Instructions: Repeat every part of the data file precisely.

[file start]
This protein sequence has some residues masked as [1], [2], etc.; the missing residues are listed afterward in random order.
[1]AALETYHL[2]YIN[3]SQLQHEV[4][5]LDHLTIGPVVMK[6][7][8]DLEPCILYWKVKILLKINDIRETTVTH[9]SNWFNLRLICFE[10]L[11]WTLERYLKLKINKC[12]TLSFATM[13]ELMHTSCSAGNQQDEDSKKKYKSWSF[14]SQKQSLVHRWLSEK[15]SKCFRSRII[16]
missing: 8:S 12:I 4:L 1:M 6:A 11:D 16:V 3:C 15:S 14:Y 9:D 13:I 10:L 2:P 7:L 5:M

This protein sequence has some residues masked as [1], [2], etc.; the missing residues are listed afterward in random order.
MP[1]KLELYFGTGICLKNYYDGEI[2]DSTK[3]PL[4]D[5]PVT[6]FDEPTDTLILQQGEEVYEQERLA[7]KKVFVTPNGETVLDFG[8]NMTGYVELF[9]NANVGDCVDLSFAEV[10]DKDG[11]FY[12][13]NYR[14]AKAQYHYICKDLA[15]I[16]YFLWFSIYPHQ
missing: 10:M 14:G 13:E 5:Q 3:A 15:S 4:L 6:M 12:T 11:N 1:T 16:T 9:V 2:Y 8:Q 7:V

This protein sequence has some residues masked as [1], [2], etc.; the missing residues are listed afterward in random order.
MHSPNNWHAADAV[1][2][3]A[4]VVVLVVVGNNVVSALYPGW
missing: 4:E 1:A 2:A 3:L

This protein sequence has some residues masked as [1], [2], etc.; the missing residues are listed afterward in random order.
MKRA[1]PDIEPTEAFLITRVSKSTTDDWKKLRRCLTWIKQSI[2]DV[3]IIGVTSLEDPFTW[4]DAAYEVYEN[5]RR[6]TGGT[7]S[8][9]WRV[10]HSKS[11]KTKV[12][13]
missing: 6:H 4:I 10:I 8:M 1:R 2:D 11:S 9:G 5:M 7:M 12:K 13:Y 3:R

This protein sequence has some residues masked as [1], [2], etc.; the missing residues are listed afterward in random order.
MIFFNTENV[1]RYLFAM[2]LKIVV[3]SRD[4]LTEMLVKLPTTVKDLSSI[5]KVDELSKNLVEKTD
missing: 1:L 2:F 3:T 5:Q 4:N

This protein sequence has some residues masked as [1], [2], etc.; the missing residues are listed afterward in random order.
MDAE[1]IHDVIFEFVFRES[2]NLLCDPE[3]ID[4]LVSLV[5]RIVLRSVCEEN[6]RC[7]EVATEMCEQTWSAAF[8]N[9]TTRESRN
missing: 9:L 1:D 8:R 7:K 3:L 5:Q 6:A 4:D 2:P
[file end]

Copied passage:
This protein sequence has some residues masked as [1], [2], etc.; the missing residues are listed afterward in random order.
[1]AALETYHL[2]YIN[3]SQLQHEV[4][5]LDHLTIGPVVMK[6][7][8]DLEPCILYWKVKILLKINDIRETTVTH[9]SNWFNLRLICFE[10]L[11]WTLERYLKLKINKC[12]TLSFATM[13]ELMHTSCSAGNQQDEDSKKKYKSWSF[14]SQKQSLVHRWLSEK[15]SKCFRSRII[16]
missing: 8:S 12:I 4:L 1:M 6:A 11:D 16:V 3:C 15:S 14:Y 9:D 13:I 10:L 2:P 7:L 5:M

This protein sequence has some residues masked as [1], [2], etc.; the missing residues are listed afterward in random order.
MP[1]KLELYFGTGICLKNYYDGEI[2]DSTK[3]PL[4]D[5]PVT[6]FDEPTDTLILQQGEEVYEQERLA[7]KKVFVTPNGETVLDFG[8]NMTGYVELF[9]NANVGDCVDLSFAEV[10]DKDG[11]FY[12][13]NYR[14]AKAQYHYICKDLA[15]I[16]YFLWFSIYPHQ
missing: 10:M 14:G 13:E 5:Q 3:A 15:S 4:L 6:M 12:T 11:N 1:T 16:T 9:V 2:Y 8:Q 7:V

This protein sequence has some residues masked as [1], [2], etc.; the missing residues are listed afterward in random order.
MHSPNNWHAADAV[1][2][3]A[4]VVVLVVVGNNVVSALYPGW
missing: 4:E 1:A 2:A 3:L

This protein sequence has some residues masked as [1], [2], etc.; the missing residues are listed afterward in random order.
MKRA[1]PDIEPTEAFLITRVSKSTTDDWKKLRRCLTWIKQSI[2]DV[3]IIGVTSLEDPFTW[4]DAAYEVYEN[5]RR[6]TGGT[7]S[8][9]WRV[10]HSKS[11]KTKV[12][13]
missing: 6:H 4:I 10:I 8:M 1:R 2:D 11:S 9:G 5:M 7:M 12:K 13:Y 3:R

This protein sequence has some residues masked as [1], [2], etc.; the missing residues are listed afterward in random order.
MIFFNTENV[1]RYLFAM[2]LKIVV[3]SRD[4]LTEMLVKLPTTVKDLSSI[5]KVDELSKNLVEKTD
missing: 1:L 2:F 3:T 5:Q 4:N

This protein sequence has some residues masked as [1], [2], etc.; the missing residues are listed afterward in random order.
MDAE[1]IHDVIFEFVFRES[2]NLLCDPE[3]ID[4]LVSLV[5]RIVLRSVCEEN[6]RC[7]EVATEMCEQTWSAAF[8]N[9]TTRESRN
missing: 9:L 1:D 8:R 7:K 3:L 5:Q 6:A 4:D 2:P